Police Questioning and Right to Silence

When exercising police powers, an officer must comply with the basic safeguards outlined here.

  • You cannot be arrested for questioning .
  • You are not required to accompany police to a police station for questioning unless you have been arrested for an offence.

Police often do not have enough evidence against you to prove the offence when they question you. You may say something that may help the police prove the case against you.

  • You should insist that you be allowed to contact a lawyer and should ask for a lawyer or independent witness to attend the questioning.

How Long Can You Be Held At A Police Station?

Police only have a reasonable time to interview you and carry out further investigations once you have been detained. A reasonable time may be up to 6 hours, unless the police apply for the period to be extended (by detention warrant) up to a further 6 hours.

In reality, there are a number of procedures that are not included in the reasonable time period. These include time to allow you to communicate with a lawyer, to recover from intoxication or to wait for recording facilities.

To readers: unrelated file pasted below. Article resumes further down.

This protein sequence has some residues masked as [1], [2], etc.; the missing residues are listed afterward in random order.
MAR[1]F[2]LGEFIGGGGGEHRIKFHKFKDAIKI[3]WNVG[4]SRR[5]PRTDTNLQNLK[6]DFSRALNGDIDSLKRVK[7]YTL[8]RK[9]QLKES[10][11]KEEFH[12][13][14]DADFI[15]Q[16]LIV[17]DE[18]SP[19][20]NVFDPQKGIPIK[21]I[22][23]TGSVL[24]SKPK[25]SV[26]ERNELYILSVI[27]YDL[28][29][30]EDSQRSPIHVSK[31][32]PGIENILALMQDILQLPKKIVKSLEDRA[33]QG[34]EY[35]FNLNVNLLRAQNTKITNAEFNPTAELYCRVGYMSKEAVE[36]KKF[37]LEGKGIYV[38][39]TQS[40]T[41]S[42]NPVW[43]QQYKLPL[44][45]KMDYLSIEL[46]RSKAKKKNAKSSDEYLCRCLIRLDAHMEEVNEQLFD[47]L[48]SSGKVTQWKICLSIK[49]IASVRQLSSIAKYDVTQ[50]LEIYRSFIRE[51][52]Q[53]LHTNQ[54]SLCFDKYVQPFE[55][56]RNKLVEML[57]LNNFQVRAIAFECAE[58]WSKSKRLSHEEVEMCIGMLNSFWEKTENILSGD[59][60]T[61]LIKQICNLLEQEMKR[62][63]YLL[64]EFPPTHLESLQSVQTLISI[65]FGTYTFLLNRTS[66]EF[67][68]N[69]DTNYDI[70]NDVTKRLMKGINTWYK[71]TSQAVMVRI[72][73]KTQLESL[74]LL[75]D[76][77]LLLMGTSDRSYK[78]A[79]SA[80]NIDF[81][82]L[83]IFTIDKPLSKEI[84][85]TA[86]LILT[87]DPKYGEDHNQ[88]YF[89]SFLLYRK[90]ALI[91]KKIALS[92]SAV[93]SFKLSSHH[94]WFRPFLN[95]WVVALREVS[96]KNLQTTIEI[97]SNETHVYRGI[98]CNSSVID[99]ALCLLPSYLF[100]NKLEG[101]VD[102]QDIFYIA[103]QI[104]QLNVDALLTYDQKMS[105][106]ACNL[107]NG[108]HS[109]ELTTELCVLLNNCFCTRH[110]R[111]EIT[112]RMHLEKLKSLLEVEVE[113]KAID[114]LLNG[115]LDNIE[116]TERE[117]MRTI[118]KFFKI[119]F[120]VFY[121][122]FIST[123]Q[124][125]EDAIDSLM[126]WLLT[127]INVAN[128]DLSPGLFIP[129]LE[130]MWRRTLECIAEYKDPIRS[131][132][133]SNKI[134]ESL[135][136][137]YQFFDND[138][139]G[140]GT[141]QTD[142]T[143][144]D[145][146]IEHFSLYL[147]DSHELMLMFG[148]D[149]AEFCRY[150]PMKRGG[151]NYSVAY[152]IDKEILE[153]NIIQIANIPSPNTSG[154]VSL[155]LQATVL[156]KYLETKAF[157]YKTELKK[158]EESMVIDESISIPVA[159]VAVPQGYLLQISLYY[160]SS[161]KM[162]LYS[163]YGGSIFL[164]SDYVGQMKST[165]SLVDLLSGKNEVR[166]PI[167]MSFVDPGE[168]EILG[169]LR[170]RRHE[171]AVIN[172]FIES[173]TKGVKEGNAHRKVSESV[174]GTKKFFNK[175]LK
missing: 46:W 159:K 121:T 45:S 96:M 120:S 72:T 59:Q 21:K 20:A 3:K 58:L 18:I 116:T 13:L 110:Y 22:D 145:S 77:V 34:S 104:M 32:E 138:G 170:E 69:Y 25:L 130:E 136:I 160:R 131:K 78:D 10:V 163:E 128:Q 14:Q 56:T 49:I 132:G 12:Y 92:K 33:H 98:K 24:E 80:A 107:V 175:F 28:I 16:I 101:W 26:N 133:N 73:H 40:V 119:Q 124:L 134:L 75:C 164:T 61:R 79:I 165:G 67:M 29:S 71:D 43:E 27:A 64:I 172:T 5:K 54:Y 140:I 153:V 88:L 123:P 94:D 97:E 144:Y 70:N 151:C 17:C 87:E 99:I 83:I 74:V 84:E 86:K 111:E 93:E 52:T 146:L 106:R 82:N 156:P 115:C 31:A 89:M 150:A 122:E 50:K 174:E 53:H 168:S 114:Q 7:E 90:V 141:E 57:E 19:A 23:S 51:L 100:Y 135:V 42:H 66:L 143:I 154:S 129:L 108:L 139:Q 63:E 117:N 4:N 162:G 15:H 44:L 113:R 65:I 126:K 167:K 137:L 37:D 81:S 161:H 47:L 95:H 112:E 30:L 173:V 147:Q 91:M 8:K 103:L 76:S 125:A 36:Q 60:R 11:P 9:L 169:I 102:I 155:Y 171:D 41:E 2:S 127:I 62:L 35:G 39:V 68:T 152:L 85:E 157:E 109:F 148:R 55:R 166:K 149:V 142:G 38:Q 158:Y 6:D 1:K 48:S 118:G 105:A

When Is It An Offence To Refuse To Answer A Police Question?

It is an offence to refuse to answer a police question if you are concealing information about a serious indictable offence that would lead to a prosecution.

A serious indictable offence is an offence that has a maximum term of imprisonment of 5 years or more. The maximum term of imprisonment for refusing to answer is 2 years or 5 years if you gain some benefit from the information. A common example of this is when a family member of a drug dealer turns a blind eye to the supply of prohibited drugs.

The police may also require you to disclose your identity and provide proof of your identity in the situations below. It is an offence in these circumstances to fail or refuse to comply with this requirement without reasonable excuse. It is also an offence to give a false name, or an address other than your full and correct address.